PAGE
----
Secret Pyramid: Movements of Night
Students of Decay

Two words in particular come to mind as I listen to Movements of Night by Secret Pyramid aka Vancouver-based musician Amir Abbey: confidence and poise. On his first vinyl release of Secret Pyramid material (his previous output includes the cassette release The Silent March, scheduled to be reissued on vinyl by Students of Decay in early 2014), Abbey demonstrates a conspicuous degree of patience and control in the way he lets the album's material unfold, and, eschewing histrionic effects, he also knows that a graceful presentation alone is capable of captivating.

A case in point is the ethereal opener “A Descent,” whose haze rolls in ever so softly as it gently guides the listen into the album's immersive soundworld. Through the mist, the faint trace of a choir's soft intonation seems to appear, though it's hard to be certain when the fog is so thick. The hazy ambient swirl of “Closer” bleeds into “To Forget,” where an insistent bass line forms a pulsing counterpoint to the cloud formations billowing overhead. The album takes a heavier and darker turn in “Wish” when a slow convulsion of molten guitar-generated slabs floods the aural space, while the presence of reverberant electric piano chords in the brooding “Escape (Fade Out)” can't help but call to mind Angelo Badalamenti's soundtrack work for David Lynch, Twin Peaks especially.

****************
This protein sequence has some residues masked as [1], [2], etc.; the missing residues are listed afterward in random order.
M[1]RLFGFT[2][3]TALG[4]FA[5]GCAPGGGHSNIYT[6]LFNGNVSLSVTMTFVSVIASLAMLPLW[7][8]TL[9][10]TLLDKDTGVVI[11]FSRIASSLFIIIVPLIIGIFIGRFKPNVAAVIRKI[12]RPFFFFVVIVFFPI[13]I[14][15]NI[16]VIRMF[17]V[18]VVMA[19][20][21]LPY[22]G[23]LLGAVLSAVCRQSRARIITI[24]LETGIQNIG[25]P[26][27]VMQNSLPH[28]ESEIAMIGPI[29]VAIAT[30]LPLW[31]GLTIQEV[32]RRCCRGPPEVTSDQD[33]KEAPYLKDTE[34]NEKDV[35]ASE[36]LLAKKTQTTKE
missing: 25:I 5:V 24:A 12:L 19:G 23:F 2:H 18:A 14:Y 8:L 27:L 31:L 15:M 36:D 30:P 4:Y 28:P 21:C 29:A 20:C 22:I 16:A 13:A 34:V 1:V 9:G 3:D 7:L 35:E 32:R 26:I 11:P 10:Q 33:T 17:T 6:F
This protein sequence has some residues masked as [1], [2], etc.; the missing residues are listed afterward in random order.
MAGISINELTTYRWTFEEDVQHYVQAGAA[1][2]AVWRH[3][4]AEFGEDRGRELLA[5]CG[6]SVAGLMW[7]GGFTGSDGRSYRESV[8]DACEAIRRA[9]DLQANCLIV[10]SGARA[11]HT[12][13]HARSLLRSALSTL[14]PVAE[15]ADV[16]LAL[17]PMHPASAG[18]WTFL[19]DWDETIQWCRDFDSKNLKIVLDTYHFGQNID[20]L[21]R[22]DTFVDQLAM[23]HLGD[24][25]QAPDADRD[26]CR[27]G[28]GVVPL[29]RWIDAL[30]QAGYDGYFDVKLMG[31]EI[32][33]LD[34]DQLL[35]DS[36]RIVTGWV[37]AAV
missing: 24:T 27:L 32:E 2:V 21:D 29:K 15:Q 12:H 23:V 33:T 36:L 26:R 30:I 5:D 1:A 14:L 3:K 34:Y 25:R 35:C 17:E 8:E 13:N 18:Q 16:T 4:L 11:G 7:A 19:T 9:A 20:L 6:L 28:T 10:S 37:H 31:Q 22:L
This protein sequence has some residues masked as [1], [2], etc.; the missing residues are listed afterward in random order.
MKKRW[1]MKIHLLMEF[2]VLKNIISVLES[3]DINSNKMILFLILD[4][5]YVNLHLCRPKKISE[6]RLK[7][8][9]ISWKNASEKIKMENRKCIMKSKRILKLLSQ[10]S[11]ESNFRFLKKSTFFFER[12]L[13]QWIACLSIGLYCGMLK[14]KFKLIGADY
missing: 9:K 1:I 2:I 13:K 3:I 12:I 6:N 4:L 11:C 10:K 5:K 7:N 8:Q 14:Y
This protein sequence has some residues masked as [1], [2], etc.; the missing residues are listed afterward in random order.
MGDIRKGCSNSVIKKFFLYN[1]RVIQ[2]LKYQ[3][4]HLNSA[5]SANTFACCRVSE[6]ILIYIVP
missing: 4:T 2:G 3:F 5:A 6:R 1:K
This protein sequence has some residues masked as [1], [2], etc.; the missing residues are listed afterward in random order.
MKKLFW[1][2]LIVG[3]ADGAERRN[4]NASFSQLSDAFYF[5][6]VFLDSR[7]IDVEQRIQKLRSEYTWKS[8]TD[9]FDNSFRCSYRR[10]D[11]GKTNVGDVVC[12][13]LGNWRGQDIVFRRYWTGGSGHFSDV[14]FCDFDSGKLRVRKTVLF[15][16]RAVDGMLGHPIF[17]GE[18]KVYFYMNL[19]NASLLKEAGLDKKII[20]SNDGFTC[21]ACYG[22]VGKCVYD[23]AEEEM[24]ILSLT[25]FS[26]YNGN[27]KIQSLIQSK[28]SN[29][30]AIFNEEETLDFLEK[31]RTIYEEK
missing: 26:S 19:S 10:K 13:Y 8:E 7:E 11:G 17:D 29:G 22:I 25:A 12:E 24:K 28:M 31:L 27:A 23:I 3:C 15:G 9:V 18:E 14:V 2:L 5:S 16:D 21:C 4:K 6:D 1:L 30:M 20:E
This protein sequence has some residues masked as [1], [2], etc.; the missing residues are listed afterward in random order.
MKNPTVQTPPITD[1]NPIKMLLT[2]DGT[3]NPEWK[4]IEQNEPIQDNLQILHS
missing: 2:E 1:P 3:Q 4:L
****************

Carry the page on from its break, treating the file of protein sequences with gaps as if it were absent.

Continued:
Though no instrumentation details are provided, one clearly hears electric guitars, blurred by effects, shudder softly throughout “Quiet Sky,” and a blurry piano, shadowed by guitar textures, seems to creep through “Move Through Night.” The album title also proves to be well-chosen in the way Abbey's stately music mirrors the internal rhythms of sleep and the gradual surrender to unconsciousness. Yes, Secret Pyramid may very well remind one at times of Popol Vuh and Stars of the Lid, but that's hardly damning criticism: Movements of Night ultimately holds up perfectly well on its own terms, thank you very much.

November 2013